In Medows' view, everyone in health care and social services has a responsibility to speak out about the harmful impacts of racism, but she thinks the Catholic health care ministry because of its grounding in equality and human rights is compelled to go beyond words to action. The ministry, she says, should focus on "how do we make sure that we recognize injustice, that we stop it, that we resolve it and that we help others stop the impact from long-standing bias and racist systematic changes."
Medows is herself speaking up more and sharing her own experiences as a Black woman and those of her family and community. "It's actually encouraged me to talk more, engage more, have more discussions, some of which are really uncomfortable for both me and the person that I'm discussing with, but they are necessary."
— LISA EISENHAUER
Vice president, advocacy and public policy at CHRISTUS Health, Irving, Texas
Recently, Linda Townsend watched the documentary I Am Not Your Negro, about writer and civil rights activist James Baldwin. Seeing some of the images in the film, she was struck by how little things had changed in race relations from the 1950s and 1960s era it depicts to the present. "It's sad, it's heartbreaking, it's frustrating just how little progress we've actually made with race relations in this country," Townsend says.
The nation is so divided politically that people seemingly can't even agree on facts anymore, she says, adding that two people may experience the exact same thing and fundamentally disagree on what happened, let alone how to interpret it.
As she prepares to lobby on behalf of CHRISTUS Health during the session of the Texas Legislature that will convene just after the first of the year, she sees how those different perceptions are already playing out. The governor, for example, is responding to the racial protests with a "Back the Blue" pro-police agenda while Black lawmakers are urging criminal justice reforms. "I see these issues setting up to be at odds with one another when I don't think that it necessarily has to be that way," she says.
Thousands of demonstrators gather at the Lincoln Memorial in Washington, D.C., for the "Get Your Knee Off Our Necks" march in support of racial justice on Aug. 28. The title of the march was a reference to the death three months earlier of George Floyd, who died when a Minneapolis police officer kneeled on his neck for 7 minutes, 46 seconds despite his pleas that he couldn't breathe.
While there is rancor in the legislature, Townsend thinks society is "on the precipice of maybe making real change. It feels like that," she says. "It feels like as leaders in our communities and as Catholic health care, we have a place to weigh in on that."
She also takes heart in the clarity with which her twin 6-year-old daughters see equality and fairness for all. "To them, it is so obvious. They cannot even understand why we're talking about it," Townsend says. "That gives me hope, because that's our next generation."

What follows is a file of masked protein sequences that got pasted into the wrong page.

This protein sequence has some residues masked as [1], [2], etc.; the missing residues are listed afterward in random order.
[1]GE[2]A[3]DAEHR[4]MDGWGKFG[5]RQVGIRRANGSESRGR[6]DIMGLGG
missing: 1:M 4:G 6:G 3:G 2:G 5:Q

— LISA EISENHAUER
System vice president, mission integration, CommonSpirit Health, Chicago
Growing up in the Caribbean's Dominica and Virgin Islands, Corinne Francis says she had little exposure to toxic racism. After she moved to the mainland U.S. in 1993, she made new friends of color, people who explained to her the systemic racism they grew up with. "I think that the George Floyd issue brought it closer to home to me in the sense that this is the experience that my friends have been telling me about — that they've lived with all of their lives."
Francis says she was "appalled and heartbroken and saddened by the fact that someone could be killed at the hands of police, and the videos to me were very clear. There was no misconception of what happened in that video to George Floyd. Any injustice to anyone is an injustice to everyone. And our society is, I think, worse off when anyone suffers injustice for whatever reason, in this country and in the world."
Francis recalls how CommonSpirit Health Chief Executive Lloyd Dean reacted to the Floyd homicide and the social unrest it unleashed. "He said to all of us … that silence is not an option, and that CommonSpirit Health is deeply troubled by the history of racial and social inequities in the United States, and that CommonSpirit Health recognizes the systemic racism, the long-standing unequal treatment and the injustice outcomes, especially in the health care system in this country."
Francis says CommonSpirit Health's mission "calls us to action, and I would say the mission of all of Catholic health care calls us to action and we have been working to do that. We are called to stand up against injustice and to advocate and have compassion for those who are marginalized in our society."
— JULIE MINDA
Fr. Joseph Cardone
Chief mission officer, Bon Secours Mercy Health
Fr. Joseph Cardone says that amid the anti-racism movement of the last several months he has done a lot of reflecting. "One of the insights that has come to me, and it isn't new, is that as a Caucasian male I've walked through doors, and I continue to walk through doors that I don't even know exist" but are routinely closed to others based on race.